21 Pages Posted: 22 Aug 2014
Date Written: August 16, 2014
An enduring question for the social sciences is whether increasing contact and exposure between in-groups and out-groups enhances prospects for social tolerance and cooperation. Using dictator experiments with ethnic Serbs in post-war Kosovo, our research explores how norms of altruism are impacted by proximity to former rivals. In the aftermath of violence, proximity appears to amplify solidarity with the in-group but also increases empathy toward former adversaries. Based on a March 2011 study of 158 ethnic Serbs from regions across Kosovo with varying degrees of contact and separation from ethnic Albanians, we find that both out-group bridging and in-group bonding norms increase with exposure to the out-group. The inclusion of extended controls and matching for displacement by violence and other forms of victimization helps alleviate concerns about sorting and selection driving our results.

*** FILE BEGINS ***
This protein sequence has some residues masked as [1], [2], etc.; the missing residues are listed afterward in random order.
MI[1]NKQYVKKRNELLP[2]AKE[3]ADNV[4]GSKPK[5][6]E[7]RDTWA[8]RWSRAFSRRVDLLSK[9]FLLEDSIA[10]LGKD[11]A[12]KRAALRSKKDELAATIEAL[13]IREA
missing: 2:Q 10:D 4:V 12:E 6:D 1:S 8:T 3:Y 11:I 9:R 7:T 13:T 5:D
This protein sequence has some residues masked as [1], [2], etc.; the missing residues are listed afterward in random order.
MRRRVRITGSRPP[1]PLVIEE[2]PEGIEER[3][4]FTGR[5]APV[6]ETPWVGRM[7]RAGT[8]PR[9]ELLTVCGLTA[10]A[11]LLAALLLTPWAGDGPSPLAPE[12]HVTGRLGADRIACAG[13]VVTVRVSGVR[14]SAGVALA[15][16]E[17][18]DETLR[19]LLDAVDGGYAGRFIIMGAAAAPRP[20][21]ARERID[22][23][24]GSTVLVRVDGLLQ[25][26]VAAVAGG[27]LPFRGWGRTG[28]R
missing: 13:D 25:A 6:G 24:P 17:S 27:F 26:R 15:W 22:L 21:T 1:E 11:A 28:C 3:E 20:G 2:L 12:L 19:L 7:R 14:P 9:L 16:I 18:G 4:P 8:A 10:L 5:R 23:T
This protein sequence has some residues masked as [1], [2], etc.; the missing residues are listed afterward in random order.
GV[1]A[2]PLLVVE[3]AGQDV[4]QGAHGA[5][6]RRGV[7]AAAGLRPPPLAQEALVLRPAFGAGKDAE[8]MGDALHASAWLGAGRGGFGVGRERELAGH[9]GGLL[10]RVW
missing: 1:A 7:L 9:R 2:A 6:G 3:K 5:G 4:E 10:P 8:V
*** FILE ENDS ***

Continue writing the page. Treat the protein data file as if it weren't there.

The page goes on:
Keywords: Civil War, Norms, Ethnicity
Suggested Citation: Suggested Citation
Mironova, Vera and Whitt, Sam, Ethnicity and Altruism after Violence: The Contact Hypothesis in Kosovo (August 16, 2014). Available at SSRN: https://ssrn.com/abstract=2481653 or http://dx.doi.org/10.2139/ssrn.2481653